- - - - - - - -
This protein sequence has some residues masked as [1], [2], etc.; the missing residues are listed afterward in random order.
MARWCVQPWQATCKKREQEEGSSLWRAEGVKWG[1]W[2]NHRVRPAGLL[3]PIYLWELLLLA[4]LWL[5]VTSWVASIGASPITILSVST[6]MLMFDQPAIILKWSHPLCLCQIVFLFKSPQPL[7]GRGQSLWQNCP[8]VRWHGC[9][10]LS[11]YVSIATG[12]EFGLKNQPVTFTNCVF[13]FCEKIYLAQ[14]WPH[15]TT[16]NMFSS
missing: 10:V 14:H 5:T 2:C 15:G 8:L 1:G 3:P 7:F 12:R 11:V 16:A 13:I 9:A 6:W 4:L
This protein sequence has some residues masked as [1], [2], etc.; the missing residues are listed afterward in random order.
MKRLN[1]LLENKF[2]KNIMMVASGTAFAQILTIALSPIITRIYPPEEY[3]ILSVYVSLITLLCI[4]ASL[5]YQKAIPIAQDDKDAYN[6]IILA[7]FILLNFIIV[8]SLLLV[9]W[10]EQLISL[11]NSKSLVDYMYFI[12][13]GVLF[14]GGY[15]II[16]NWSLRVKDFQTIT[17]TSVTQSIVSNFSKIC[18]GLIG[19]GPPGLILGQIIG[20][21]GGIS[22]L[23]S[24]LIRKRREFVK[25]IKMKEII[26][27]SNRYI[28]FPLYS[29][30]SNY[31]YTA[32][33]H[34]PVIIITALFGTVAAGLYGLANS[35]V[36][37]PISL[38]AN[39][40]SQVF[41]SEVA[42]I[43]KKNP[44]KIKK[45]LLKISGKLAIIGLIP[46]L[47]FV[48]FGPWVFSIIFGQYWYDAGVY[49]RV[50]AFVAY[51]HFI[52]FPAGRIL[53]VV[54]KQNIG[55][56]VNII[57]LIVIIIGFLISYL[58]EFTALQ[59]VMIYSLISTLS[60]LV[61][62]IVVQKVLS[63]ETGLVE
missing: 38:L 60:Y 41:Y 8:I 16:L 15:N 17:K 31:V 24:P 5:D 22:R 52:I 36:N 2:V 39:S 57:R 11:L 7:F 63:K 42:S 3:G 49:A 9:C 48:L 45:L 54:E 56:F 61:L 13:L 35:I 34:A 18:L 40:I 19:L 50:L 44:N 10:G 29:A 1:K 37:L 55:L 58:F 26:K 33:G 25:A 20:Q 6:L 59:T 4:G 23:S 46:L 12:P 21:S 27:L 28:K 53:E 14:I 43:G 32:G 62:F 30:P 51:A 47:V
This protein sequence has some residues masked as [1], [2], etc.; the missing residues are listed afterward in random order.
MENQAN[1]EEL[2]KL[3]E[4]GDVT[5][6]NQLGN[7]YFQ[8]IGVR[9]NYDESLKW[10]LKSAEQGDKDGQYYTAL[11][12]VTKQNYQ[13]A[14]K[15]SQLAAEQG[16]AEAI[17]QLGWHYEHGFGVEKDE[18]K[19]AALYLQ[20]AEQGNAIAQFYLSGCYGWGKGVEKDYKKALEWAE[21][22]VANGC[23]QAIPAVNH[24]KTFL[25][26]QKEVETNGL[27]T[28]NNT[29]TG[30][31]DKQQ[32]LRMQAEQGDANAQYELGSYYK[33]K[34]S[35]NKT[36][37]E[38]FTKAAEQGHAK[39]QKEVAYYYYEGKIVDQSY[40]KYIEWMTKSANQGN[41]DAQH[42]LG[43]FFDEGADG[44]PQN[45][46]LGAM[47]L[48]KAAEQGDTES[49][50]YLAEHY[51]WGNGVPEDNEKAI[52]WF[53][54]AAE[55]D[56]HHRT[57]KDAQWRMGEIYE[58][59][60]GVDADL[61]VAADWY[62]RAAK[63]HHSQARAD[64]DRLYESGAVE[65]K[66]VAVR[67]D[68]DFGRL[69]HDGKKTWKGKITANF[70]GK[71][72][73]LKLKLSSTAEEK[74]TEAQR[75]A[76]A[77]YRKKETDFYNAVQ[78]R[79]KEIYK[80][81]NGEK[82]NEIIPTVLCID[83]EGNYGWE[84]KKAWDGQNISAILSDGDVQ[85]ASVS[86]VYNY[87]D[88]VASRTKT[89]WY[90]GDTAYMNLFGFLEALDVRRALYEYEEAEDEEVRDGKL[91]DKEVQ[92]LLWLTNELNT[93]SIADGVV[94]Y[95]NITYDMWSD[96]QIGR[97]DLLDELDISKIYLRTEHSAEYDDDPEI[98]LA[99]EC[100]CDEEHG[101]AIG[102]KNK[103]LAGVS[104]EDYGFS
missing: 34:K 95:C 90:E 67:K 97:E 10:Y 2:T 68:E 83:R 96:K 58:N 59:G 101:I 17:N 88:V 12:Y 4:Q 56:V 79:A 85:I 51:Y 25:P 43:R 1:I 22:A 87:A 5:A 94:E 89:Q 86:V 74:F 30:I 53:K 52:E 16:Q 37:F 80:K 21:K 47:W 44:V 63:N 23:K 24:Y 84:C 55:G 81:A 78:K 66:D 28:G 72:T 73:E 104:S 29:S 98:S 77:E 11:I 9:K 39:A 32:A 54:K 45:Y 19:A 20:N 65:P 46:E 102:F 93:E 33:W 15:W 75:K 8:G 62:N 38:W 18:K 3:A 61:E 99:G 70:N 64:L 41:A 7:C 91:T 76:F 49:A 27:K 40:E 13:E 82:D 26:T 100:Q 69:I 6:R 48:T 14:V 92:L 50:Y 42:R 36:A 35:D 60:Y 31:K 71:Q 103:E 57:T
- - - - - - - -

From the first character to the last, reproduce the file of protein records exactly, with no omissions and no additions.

This protein sequence has some residues masked as [1], [2], etc.; the missing residues are listed afterward in random order.
MARWCVQPWQATCKKREQEEGSSLWRAEGVKWG[1]W[2]NHRVRPAGLL[3]PIYLWELLLLA[4]LWL[5]VTSWVASIGASPITILSVST[6]MLMFDQPAIILKWSHPLCLCQIVFLFKSPQPL[7]GRGQSLWQNCP[8]VRWHGC[9][10]LS[11]YVSIATG[12]EFGLKNQPVTFTNCVF[13]FCEKIYLAQ[14]WPH[15]TT[16]NMFSS
missing: 10:V 14:H 5:T 2:C 15:G 8:L 1:G 3:P 7:F 12:R 11:V 16:A 13:I 9:A 6:W 4:L
This protein sequence has some residues masked as [1], [2], etc.; the missing residues are listed afterward in random order.
MKRLN[1]LLENKF[2]KNIMMVASGTAFAQILTIALSPIITRIYPPEEY[3]ILSVYVSLITLLCI[4]ASL[5]YQKAIPIAQDDKDAYN[6]IILA[7]FILLNFIIV[8]SLLLV[9]W[10]EQLISL[11]NSKSLVDYMYFI[12][13]GVLF[14]GGY[15]II[16]NWSLRVKDFQTIT[17]TSVTQSIVSNFSKIC[18]GLIG[19]GPPGLILGQIIG[20][21]GGIS[22]L[23]S[24]LIRKRREFVK[25]IKMKEII[26][27]SNRYI[28]FPLYS[29][30]SNY[31]YTA[32][33]H[34]PVIIITALFGTVAAGLYGLANS[35]V[36][37]PISL[38]AN[39][40]SQVF[41]SEVA[42]I[43]KKNP[44]KIKK[45]LLKISGKLAIIGLIP[46]L[47]FV[48]FGPWVFSIIFGQYWYDAGVY[49]RV[50]AFVAY[51]HFI[52]FPAGRIL[53]VV[54]KQNIG[55][56]VNII[57]LIVIIIGFLISYL[58]EFTALQ[59]VMIYSLISTLS[60]LV[61][62]IVVQKVLS[63]ETGLVE
missing: 38:L 60:Y 41:Y 8:I 16:L 15:N 17:K 31:V 24:P 5:D 22:R 52:I 36:N 2:V 39:S 57:R 11:L 7:F 63:K 42:S 3:G 49:A 9:C 48:L 45:L 54:E 56:F 61:L 13:L 35:I 34:A 18:L 40:I 19:L 50:L 44:N 10:G 29:A 1:K 37:L 55:L 58:F 26:K 33:G 25:A 20:Q 6:L 59:T 4:G 23:S 46:L 12:P 21:S 27:L 28:K 53:E 14:I 43:G 32:G 62:F 30:P 51:A 47:V
This protein sequence has some residues masked as [1], [2], etc.; the missing residues are listed afterward in random order.
MENQAN[1]EEL[2]KL[3]E[4]GDVT[5][6]NQLGN[7]YFQ[8]IGVR[9]NYDESLKW[10]LKSAEQGDKDGQYYTAL[11][12]VTKQNYQ[13]A[14]K[15]SQLAAEQG[16]AEAI[17]QLGWHYEHGFGVEKDE[18]K[19]AALYLQ[20]AEQGNAIAQFYLSGCYGWGKGVEKDYKKALEWAE[21][22]VANGC[23]QAIPAVNH[24]KTFL[25][26]QKEVETNGL[27]T[28]NNT[29]TG[30][31]DKQQ[32]LRMQAEQGDANAQYELGSYYK[33]K[34]S[35]NKT[36][37]E[38]FTKAAEQGHAK[39]QKEVAYYYYEGKIVDQSY[40]KYIEWMTKSANQGN[41]DAQH[42]LG[43]FFDEGADG[44]PQN[45][46]LGAM[47]L[48]KAAEQGDTES[49][50]YLAEHY[51]WGNGVPEDNEKAI[52]WF[53][54]AAE[55]D[56]HHRT[57]KDAQWRMGEIYE[58][59][60]GVDADL[61]VAADWY[62]RAAK[63]HHSQARAD[64]DRLYESGAVE[65]K[66]VAVR[67]D[68]DFGRL[69]HDGKKTWKGKITANF[70]GK[71][72][73]LKLKLSSTAEEK[74]TEAQR[75]A[76]A[77]YRKKETDFYNAVQ[78]R[79]KEIYK[80][81]NGEK[82]NEIIPTVLCID[83]EGNYGWE[84]KKAWDGQNISAILSDGDVQ[85]ASVS[86]VYNY[87]D[88]VASRTKT[89]WY[90]GDTAYMNLFGFLEALDVRRALYEYEEAEDEEVRDGKL[91]DKEVQ[92]LLWLTNELNT[93]SIADGVV[94]Y[95]NITYDMWSD[96]QIGR[97]DLLDELDISKIYLRTEHSAEYDDDPEI[98]LA[99]EC[100]CDEEHG[101]AIG[102]KNK[103]LAGVS[104]EDYGFS
missing: 34:K 95:C 90:E 67:K 97:E 10:Y 2:T 68:E 83:R 96:K 58:N 59:G 101:I 17:N 88:V 12:Y 4:Q 56:V 79:A 85:I 51:Y 25:P 43:R 1:I 22:A 87:A 5:A 94:E 89:Q 86:V 74:F 30:I 53:K 52:E 16:Q 37:F 80:K 21:K 47:W 44:V 63:N 23:K 24:Y 84:C 55:G 81:A 78:K 66:D 28:G 72:T 73:E 104:S 29:S 98:S 77:E 11:I 9:K 39:A 32:A 54:K 45:Y 19:A 20:N 65:P 46:E 102:F 93:E 33:W 15:W 75:K 8:G 62:N 38:W 18:K 3:A 61:E 99:G 70:N 64:L 41:A 7:C 91:T 76:F 49:A 27:K 40:E 13:E 82:D 26:T 100:Q 69:I 6:R 48:T 14:V 92:L 50:Y 42:R 36:A 35:D 60:Y 31:K 71:Q 103:E 57:T